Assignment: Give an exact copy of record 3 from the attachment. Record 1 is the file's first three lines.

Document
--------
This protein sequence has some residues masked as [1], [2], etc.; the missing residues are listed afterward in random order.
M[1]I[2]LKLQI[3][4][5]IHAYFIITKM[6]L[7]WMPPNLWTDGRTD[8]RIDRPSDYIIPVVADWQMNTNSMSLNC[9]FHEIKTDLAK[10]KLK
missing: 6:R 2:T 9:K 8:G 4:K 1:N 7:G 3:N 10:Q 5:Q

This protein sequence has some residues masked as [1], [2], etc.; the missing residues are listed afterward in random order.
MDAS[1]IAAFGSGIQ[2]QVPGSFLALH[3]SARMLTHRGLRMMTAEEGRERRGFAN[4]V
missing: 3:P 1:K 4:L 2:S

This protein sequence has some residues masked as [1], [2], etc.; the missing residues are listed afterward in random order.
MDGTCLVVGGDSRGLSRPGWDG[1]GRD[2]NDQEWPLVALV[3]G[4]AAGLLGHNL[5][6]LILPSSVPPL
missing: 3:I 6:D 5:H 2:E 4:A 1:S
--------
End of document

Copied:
This protein sequence has some residues masked as [1], [2], etc.; the missing residues are listed afterward in random order.
MDGTCLVVGGDSRGLSRPGWDG[1]GRD[2]NDQEWPLVALV[3]G[4]AAGLLGHNL[5][6]LILPSSVPPL
missing: 3:I 6:D 5:H 2:E 4:A 1:S